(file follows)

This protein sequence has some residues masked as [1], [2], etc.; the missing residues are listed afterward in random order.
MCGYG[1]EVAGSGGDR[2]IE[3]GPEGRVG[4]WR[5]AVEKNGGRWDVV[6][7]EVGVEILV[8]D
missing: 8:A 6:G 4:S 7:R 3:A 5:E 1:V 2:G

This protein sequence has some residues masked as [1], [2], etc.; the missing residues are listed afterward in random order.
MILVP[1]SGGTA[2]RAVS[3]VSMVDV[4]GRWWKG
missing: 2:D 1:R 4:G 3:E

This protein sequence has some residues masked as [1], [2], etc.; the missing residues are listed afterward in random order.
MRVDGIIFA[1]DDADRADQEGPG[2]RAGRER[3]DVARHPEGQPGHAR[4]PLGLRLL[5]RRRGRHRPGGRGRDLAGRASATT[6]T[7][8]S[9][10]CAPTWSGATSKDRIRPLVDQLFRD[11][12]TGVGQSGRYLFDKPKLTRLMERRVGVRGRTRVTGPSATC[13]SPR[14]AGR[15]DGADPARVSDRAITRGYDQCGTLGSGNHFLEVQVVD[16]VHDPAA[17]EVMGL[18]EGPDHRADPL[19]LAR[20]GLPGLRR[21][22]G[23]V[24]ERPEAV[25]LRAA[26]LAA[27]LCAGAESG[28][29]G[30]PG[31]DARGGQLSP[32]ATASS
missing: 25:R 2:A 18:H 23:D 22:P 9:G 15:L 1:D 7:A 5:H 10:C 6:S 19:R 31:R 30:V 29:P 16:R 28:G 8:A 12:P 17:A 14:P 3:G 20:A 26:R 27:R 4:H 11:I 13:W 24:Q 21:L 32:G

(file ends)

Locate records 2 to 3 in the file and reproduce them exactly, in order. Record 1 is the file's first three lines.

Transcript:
This protein sequence has some residues masked as [1], [2], etc.; the missing residues are listed afterward in random order.
MILVP[1]SGGTA[2]RAVS[3]VSMVDV[4]GRWWKG
missing: 2:D 1:R 4:G 3:E

This protein sequence has some residues masked as [1], [2], etc.; the missing residues are listed afterward in random order.
MRVDGIIFA[1]DDADRADQEGPG[2]RAGRER[3]DVARHPEGQPGHAR[4]PLGLRLL[5]RRRGRHRPGGRGRDLAGRASATT[6]T[7][8]S[9][10]CAPTWSGATSKDRIRPLVDQLFRD[11][12]TGVGQSGRYLFDKPKLTRLMERRVGVRGRTRVTGPSATC[13]SPR[14]AGR[15]DGADPARVSDRAITRGYDQCGTLGSGNHFLEVQVVD[16]VHDPAA[17]EVMGL[18]EGPDHRADPL[19]LAR[20]GLPGLRR[21][22]G[23]V[24]ERPEAV[25]LRAA[26]LAA[27]LCAGAESG[28][29]G[30]PG[31]DARGGQLSP[32]ATASS
missing: 25:R 2:A 18:H 23:D 22:P 9:G 15:L 1:D 7:A 5:H 10:C 6:S 19:R 31:R 30:V 29:P 16:R 28:G 8:A 12:P 17:A 14:P 3:G 20:A 26:R 27:R 4:H 11:I 13:W 24:Q 21:L 32:G